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Leighton v. State

United States District Court, D. Nebraska

March 9, 2015



LAURIE SMITH CAMP, Chief District Judge.

This matter is before the Court on the Motion to Dismiss (Filing No. 6) submitted by Defendants State of Nebraska ("Nebraska") and the Department of Correctional Services of Nebraska ("NDCS") (collectively "Defendants"). For the reasons stated below, Defendants' Motion will be granted.


Plaintiff Shayna Leighton ("Leighton") filed a Complaint pursuant to the Americans with Disabilities Act of 1990, ("ADA"), 42 U.S.C. §§ 12101-12213 (2012), and § 504 of the Rehabilitation Act of 1973, 29 U.S.C §§ 701-796 (2012).

In her Complaint (Filing No. 1-1), Leighton alleges that she was employed by NDCS from March 18, 2013, to September 1, 2013. She contends that she had a disability, but was qualified to continue her employment. She asserts that, because of her disability, she was harassed and subjected to discrimination, and her employment was terminated. She also claims that Defendants retaliated against her after she complained about her hostile work environment. Leighton seeks damages for her injuries, including, lost wages, lost benefits, emotional distress, and continued suffering.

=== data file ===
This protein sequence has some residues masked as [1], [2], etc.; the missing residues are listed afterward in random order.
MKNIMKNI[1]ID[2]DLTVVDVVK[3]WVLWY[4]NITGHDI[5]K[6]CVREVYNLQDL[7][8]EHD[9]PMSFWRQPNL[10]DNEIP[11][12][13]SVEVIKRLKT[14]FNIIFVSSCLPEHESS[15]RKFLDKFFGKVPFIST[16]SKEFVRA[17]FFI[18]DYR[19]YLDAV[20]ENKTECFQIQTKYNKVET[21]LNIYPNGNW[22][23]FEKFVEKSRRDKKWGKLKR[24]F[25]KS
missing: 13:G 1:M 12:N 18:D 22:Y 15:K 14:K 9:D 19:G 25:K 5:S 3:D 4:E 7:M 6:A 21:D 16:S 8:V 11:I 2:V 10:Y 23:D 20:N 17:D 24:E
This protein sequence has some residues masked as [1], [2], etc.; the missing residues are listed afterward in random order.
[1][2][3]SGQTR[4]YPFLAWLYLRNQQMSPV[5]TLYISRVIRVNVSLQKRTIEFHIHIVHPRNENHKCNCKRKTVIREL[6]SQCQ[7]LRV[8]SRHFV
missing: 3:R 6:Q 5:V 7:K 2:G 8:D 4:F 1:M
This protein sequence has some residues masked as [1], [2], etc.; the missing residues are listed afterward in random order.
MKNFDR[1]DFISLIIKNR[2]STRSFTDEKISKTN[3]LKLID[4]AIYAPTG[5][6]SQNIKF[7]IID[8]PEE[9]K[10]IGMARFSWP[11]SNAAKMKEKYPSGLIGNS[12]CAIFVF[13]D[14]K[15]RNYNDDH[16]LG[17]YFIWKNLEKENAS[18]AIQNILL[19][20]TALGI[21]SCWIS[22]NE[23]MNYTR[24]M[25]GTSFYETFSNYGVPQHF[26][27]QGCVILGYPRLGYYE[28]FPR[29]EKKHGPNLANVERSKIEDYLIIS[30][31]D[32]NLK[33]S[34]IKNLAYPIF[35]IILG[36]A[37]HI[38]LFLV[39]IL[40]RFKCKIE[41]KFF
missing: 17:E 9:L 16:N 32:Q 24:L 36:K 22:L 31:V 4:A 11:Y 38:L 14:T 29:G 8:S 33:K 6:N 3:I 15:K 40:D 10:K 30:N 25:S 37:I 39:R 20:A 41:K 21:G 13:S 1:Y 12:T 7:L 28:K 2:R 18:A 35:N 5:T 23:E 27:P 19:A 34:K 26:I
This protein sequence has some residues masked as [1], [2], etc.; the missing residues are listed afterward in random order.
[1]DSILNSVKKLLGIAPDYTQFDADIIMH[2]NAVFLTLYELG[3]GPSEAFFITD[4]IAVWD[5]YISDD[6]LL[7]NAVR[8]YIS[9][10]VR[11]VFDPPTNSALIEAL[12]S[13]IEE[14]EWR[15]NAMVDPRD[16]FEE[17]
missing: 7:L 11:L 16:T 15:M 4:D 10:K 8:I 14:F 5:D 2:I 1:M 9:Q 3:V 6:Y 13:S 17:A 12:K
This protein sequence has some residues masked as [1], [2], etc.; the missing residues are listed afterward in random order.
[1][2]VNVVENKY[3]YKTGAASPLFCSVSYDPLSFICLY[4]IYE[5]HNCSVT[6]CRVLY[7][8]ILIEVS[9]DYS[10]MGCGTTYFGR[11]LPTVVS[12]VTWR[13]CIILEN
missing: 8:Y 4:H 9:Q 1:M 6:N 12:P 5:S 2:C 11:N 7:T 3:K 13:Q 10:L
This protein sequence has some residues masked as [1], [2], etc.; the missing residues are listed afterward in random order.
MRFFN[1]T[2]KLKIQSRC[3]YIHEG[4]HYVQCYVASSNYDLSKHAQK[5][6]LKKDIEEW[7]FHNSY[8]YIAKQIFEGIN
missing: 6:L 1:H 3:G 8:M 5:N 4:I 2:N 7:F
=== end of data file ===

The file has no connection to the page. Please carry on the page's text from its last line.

A motion under Federal Rule of Civil Procedure 12(b)(1)[1] challenges whether the Court has subject matter jurisdiction to hear the case. The party attempting to invoke a federal court's jurisdiction bears the burden of establishing that jurisdiction exists. Miller v. Redwood Toxicology Lab., Inc., 688 F.3d 928, 933-34 (8th Cir. 2012) (quoting Steel Co. v. Citizens for a Better Env't, 523 U.S. 83, 102-04 (1998)); Great Rivers Habitat Alliance v. FEMA, 615 F.3d 985, 988 (8th Cir. 2010). The Court has "wide discretion" to decide the process with which its jurisdiction can best be determined. Johnson v. United States, 534 F.3d 958, 964 (8th Cir. 2008) (quoting Holt v. United States, 46 F.3d 1000, 1003 (10th Cir. 1995)) (internal quotation marks omitted). It "has the authority to dismiss an action for lack of subject matter jurisdiction on any one of three separate bases: (1) the complaint alone; (2) the complaint supplemented by undisputed facts evidenced in the record; or (3) the complaint supplemented by undisputed facts plus the court's resolution of disputed facts.'" Id. at 962 (quoting Williamson v. Tucker, 645 F.2d 404, 413 (5th Cir. 1981)); see also Jessie v. Potter, 516 F.3d 709, 712 (8th Cir. 2008) (stating that "[m]otions to dismiss for lack of subject-matter jurisdiction can be decided in three ways: at the pleading stage, like a Rule 12(b)(6) motion; on undisputed facts, like a summary judgment motion; and on disputed facts").